This fantastic interior studio RPPC has a ton of great qualities that drove me to make the purchase.  The crossed flags at center, the helmet and pistol props, the uniform details, and the identification on the reverse all make it a great shot to add to the collection.  This particular group is comprised of men from Portland and Bath.

Battery D of the 54th Artillery Regiment, C.A.C.

Battery D of the 54th Artillery Regiment, C.A.C.

Identified to a Corporal Carl L. Pearson who I believe is positioned directly right of the flag, this shot shows a group of 19 soldiers posed in a French studio.  This may be a record for my collection!   I have a few with 6-8, but none with more than 10.

Pearson was from West Falmouth, Maine and was born in January of 1893.  He enlisted with the National Guard in Portland in March of 1917 and reported for Federal service in June of that year.  He was overseas from March of 1918 to March of 1919.  This photo was taken in either late March, or April or May of 1918.  He was promoted in early June of 1918.  Since this photo shows him as a Corporal at the time of the photo, we know it was taken before his promotion.  Also, his lack of OS chevron and the abundance of spats likely points towards an early photo taken in France.

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A little info on the 54th CAC

Source: http://freepages.military.rootsweb.ancestry.com/~cacunithistories/54thcac.htm

WORLD WAR I — 1917 – 1919The Coast Artillery Corps a Maine National Guard were mobilized on 25 July, 1917, and all companies, band, field officers, and non-commissioner staff officers reported on 27 July. 14 staff officers reported at Portland Coast Defenses and were assigned to duty in the Coast Defenses. The several companies were re-designated at once. This designation was changed again on 23 August 1917, and on 25 December 1917, nine of the thirteen C.A.C. Maine National Guard companies were made a part of the 54th Artillery, C.A.C., the supply company and Batteries B, D, E, and F, of the new 54th Artillery, C.A.C. 6 inch guns (Motor drawn), were entirely constituted from the nine companies Maine National Guard.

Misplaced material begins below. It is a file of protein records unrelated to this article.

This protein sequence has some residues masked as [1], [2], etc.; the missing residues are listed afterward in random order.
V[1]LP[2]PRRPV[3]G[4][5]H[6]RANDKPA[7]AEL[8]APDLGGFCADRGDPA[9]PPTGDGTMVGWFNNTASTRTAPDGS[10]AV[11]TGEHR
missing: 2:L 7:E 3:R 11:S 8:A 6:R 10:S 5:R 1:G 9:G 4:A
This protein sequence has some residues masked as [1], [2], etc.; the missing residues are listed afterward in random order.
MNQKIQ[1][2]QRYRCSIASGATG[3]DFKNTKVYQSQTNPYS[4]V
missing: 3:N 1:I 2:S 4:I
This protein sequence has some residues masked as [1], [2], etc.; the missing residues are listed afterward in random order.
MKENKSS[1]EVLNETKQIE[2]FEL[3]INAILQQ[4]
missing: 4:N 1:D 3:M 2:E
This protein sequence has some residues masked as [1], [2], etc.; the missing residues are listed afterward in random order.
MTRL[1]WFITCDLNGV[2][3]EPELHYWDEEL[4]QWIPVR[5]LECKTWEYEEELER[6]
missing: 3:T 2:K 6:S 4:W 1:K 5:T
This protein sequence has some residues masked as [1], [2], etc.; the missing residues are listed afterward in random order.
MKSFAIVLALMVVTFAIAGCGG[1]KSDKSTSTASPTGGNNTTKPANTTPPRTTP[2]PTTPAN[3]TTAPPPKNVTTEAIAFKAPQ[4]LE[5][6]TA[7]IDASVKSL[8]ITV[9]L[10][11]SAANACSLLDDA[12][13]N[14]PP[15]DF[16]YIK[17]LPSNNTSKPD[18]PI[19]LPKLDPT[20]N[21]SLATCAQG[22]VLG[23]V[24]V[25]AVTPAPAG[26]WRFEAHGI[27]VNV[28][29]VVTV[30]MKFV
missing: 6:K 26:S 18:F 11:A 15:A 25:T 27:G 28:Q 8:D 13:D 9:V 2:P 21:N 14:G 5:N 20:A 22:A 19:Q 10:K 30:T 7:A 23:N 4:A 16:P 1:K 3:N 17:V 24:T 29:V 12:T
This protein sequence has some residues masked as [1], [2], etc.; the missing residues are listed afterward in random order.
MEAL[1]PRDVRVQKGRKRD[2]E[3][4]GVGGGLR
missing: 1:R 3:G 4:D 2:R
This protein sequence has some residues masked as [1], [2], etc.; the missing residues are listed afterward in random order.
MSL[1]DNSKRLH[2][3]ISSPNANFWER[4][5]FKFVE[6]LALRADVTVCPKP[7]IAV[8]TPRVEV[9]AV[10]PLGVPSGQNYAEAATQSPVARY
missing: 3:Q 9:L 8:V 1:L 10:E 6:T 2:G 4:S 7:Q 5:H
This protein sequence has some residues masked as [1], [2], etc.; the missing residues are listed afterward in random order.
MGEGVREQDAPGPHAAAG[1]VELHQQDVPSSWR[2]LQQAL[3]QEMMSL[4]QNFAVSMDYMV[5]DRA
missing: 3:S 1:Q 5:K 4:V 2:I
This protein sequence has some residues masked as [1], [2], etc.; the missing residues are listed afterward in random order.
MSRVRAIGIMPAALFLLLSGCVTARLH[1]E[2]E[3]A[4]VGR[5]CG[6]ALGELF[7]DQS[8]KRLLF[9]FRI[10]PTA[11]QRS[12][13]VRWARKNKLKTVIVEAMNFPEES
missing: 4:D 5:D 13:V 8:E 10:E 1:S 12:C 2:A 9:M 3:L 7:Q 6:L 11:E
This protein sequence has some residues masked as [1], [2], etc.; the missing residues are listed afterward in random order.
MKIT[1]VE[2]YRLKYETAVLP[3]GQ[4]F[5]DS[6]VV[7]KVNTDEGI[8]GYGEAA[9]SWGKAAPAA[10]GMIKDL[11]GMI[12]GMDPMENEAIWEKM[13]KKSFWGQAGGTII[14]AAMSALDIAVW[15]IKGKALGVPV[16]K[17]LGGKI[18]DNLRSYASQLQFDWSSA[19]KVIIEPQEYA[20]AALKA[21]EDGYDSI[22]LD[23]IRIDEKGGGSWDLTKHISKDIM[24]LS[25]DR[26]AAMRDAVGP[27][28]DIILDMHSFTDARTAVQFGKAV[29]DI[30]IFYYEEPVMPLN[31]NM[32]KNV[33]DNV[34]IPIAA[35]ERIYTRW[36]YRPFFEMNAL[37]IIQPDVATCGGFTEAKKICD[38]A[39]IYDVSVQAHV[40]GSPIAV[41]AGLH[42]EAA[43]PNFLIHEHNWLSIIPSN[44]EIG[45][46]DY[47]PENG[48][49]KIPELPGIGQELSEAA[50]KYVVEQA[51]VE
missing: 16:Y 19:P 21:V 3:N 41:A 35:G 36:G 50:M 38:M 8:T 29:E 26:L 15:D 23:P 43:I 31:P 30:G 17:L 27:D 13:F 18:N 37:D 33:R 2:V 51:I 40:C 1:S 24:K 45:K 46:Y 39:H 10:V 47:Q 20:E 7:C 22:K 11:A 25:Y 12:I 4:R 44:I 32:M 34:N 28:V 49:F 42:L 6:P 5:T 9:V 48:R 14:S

The 54th Artillery, C.A.C., was organized with a Headquarters Company, a supply company, and three battalions of two batteries each. Of the 6 batteries, four were taken from the Maine National Guard and from 25 December 1917, the further World War history of the C.A.C. Maine National Guard is properly that of the 54th Artillery since over 62 percent of its units were entirely Maine National Guard. In addition, only 30 percent of the units of the Maine National Guard were not included in the organization of the 54th Artillery C.A.C.

The 54th Artillery, CAC, (6-Inch Guns, Motor)

This regiment was organized in Portland Harbor Forts on 25 December 1917, five of its units being formed from National Guard units and three from Regular Army units.

The batteries of the 54th Artillery were organized as follows:

Headquarters Company, and Batteries A and C from the Regular Army.

Supply Company, from 20th Company, Lewiston.

Battery B, from 4th Company, Portland, and 7th Company, Biddeford.

Battery D, from 2nd Company, Portland, and 4th Company, Bath.

Battery E, from 3rd Company, Auburn, and 3rd Company, Kennebunk.

Battery F, from 9th Company, Lewiston and 11th Company, Portland.

Headquarters Company, Batteries C, D, E, and F, sailed from Portland, Maine, on the CANADA, 22 March 1918 and arrived Glasgow, Scotland 2 April, Winchester, England 3 April, and LeHarve, France, 6 April 1918.

The Supply Company, Batteries A and B, left Portland 14 March, sailed from Hoboken 16 March, 1918 on BALTIC arrived LeHarve, France, 6 April 1918.

The 54th Artillery C.A.C. was sent to rest camp at Mailly-le-camp (Aube) and on 2 May 1918, transferred to Haussimont (Marne), as replacement regimen to Railway Artillery Reserve and Tractor Artillery Regiments. On 20 September 1918, the 54th Artillery was reorganized into three battalion stations as follows: